There is a group called “Medievalists of Color” that wants more diversity and critical race theory in the field. The group’s founding statement muddily proclaims that “even, and especially, if we find that the scholarly paradigms of critical race and ethnic studies, postcolonialism, and decolonization do not speak fully to the historical moments we study, we are obligated to enter, and even expand, the conversations they engender.” A popular Twitter account “@medievalpoc” tries to show black and brown people were all over medieval Europe. Most of the evidence is swarthy people sometimes depicted in medieval artwork.
This movement is a reaction to white nationalism. Its leaders wish nationalists weren’t interested in medieval history. In the Washington Post, Rhode Island College English professor Brandon Hawk attacked the “medieval fantasies” supposedly shared by Russian theorist Alexander Dugin and former Trump adviser Steve Bannon. According to Prof. Hawk, Prof. Dugin’s “view of the Roman Empire and medieval Europe exalts the triumphs of monolithic white, Christian nationalism.” He claims this is a “historical fabrication” because the Roman Empire and Middle Ages Europe were both “extremely diverse—racially and otherwise—because both included cultures beyond the limited scope of Western Europe.”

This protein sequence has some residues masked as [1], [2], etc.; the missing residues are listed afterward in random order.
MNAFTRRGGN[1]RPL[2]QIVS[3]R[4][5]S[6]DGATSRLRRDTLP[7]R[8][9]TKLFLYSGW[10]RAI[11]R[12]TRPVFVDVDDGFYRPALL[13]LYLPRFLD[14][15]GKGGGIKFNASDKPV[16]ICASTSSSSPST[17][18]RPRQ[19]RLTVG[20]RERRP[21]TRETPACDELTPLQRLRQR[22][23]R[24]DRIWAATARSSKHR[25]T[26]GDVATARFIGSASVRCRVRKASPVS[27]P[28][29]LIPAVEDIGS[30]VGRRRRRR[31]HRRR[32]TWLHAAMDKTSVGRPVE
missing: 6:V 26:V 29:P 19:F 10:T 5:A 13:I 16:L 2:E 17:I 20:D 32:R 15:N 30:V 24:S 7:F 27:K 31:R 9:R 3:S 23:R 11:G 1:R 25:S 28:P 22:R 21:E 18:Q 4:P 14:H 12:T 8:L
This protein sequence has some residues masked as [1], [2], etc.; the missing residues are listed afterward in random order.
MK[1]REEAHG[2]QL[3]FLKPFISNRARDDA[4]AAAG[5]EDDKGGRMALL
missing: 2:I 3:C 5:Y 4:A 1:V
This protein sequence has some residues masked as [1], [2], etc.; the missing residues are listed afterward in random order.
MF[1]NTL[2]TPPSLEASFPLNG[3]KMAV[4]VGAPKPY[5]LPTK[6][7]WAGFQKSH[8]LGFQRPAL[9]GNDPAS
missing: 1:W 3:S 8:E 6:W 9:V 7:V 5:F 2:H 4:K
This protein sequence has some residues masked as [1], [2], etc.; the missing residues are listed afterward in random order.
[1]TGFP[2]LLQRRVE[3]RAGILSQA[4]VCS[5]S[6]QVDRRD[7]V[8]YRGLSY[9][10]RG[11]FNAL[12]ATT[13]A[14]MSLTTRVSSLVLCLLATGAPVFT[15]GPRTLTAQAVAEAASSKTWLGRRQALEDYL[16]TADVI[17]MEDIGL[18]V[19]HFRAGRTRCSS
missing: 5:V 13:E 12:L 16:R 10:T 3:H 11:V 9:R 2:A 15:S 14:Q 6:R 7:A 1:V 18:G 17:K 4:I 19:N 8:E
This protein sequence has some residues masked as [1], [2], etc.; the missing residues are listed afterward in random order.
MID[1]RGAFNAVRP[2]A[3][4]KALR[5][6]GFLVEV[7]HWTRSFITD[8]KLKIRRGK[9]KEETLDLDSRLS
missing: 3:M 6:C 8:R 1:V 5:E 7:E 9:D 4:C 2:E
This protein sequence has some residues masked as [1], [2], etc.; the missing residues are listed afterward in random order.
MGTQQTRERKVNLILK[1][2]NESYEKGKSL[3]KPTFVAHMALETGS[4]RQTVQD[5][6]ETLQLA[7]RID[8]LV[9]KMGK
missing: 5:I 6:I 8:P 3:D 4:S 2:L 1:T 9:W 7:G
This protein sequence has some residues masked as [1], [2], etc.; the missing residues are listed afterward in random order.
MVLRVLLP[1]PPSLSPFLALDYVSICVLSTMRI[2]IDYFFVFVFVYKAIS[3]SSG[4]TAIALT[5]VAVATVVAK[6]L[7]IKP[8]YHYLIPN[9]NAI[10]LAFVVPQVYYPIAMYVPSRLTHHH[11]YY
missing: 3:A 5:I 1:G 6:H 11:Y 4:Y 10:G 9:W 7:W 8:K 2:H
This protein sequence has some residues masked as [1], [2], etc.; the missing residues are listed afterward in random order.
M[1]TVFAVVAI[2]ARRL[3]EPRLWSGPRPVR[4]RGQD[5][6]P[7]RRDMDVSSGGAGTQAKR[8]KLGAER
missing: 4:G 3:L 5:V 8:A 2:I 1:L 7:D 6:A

These academics even believe the Middle Ages should be off-limits to nationalists and conservatives. They are determined to keep out anyone who won’t make the historical evidence fit their theories. History is supposed to be an honest attempt to find out what happened in the past. These “historians” are deliberately distorting the past in order to control the present.